Welcome and Announcements
Participants sit in a classroom setting where they all face the front. The facilitator welcomes members and introduces the themes, structure and ground rules for the group. This may take ten or fifteen minutes as the facilitator will only present this information during the first session because all participants begin on the same day.
Group member introductions may only take place during the first session because the expectation is everyone will start on this day and attend each subsequent meeting for the allotted time frame. The facilitator may ask each person to share his name if she's attended a group before and what type of loss she is grieving.
Presentation of information
Participants may watch a video, listen to a speaker, take part in role-play scenarios, complete work sheets and journal entries or engage in other activities related to the presentation of information by professionals on specific topics. This part of the session may take up to half the time in a one-hour group.
Open discussions take place after hearing educational information and relate to the topic presented. There may only be about twenty minutes for discussion time in a one-hour group.
Closing and Homework
In the last five minutes of a session, the facilitator may present group members with an assignment to work on before the next group session. Homework assignments may include journal entries, exploring other resources or more active and emotional tasks like sorting through a loved one's belongings.
Support Group Atmosphere
In a group, you want to feel comfortable sharing, crying and talking. Grief groups don't promise to help people stop grieving, but to help people meet others who understand their feelings as a way to normalize the individual grief process says the National Association of Social Workers (NASW). Others in the room are like you; they have lost a loved one. Some may want to talk, others will only cry. The atmosphere is nurturing and warm. Attendance is a choice and some people attend for months or years while others find they need to only go a few times.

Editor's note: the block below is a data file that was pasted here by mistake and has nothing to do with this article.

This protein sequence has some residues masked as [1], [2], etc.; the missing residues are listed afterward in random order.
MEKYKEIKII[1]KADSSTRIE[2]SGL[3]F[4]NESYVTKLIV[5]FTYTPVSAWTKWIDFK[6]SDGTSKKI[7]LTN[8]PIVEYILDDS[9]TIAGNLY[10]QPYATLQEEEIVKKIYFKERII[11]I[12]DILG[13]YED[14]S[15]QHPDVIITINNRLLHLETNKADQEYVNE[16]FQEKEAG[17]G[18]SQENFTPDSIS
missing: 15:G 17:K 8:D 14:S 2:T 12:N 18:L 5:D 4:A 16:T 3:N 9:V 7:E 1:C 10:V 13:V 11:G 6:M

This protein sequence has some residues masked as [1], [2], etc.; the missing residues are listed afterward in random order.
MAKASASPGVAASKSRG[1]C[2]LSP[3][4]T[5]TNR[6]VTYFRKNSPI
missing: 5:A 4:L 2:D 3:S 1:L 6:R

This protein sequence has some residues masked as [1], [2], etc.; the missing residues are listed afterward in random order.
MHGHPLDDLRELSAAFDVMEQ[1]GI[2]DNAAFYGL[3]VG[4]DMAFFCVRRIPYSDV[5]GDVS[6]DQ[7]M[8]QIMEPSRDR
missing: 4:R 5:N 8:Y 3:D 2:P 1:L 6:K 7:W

Role of the Facilitator
A good facilitator, or leader, is empathetic. This person may have lost a loved one or has experience dealing with the emotions related to grief. The NASW points out facilitators don't have to be professionals, but should at least be:
- Aware of community resources
- Knowledgeable about the grief process.
- Warm, compassionate, friendly and caring
- Able to guide group discussions
- Have resources to provide useful, factual information
The facilitator should also actively be making sure everyone respects the boundaries of the group.
Role of the Participant
Each participant has experienced a loss and is looking for support and understanding from others. There isn't a wrong way to participate in a support group. The APA suggests an ideal group size is from six to fifteen participants. Smaller groups offer more individual attention while larger groups create more diversity and offer participants a wider range of examples to see how others are dealing with grief. Participants should all feel free to:
- Share personal feelings and stories
- Cry and express other emotions like anger or frustrations
- Remain silent and listen to others' experiences
Ground Rules for Support Groups
In order for a support group to be successful, all participants, including the facilitator, must agree to follow specific guidelines to keep others feeling safe. All members of grief groups should aim to:
- Be on time
- Refrain from starting side conversations or taking phone calls in the group
- Keep all shared information confidential
- Listen actively when others speak
- Refrain from arguing or making offensive comments
- Respect the opinions of others and reserve judgment
- Limit time speaking to give everyone a chance
An Individual Experience
Every support group is unique, but many follow the same protocols based on research and professional experience. The beauty of these groups is you decide how to participate. If the group isn't working for you, it's OK to leave and try another form of healing.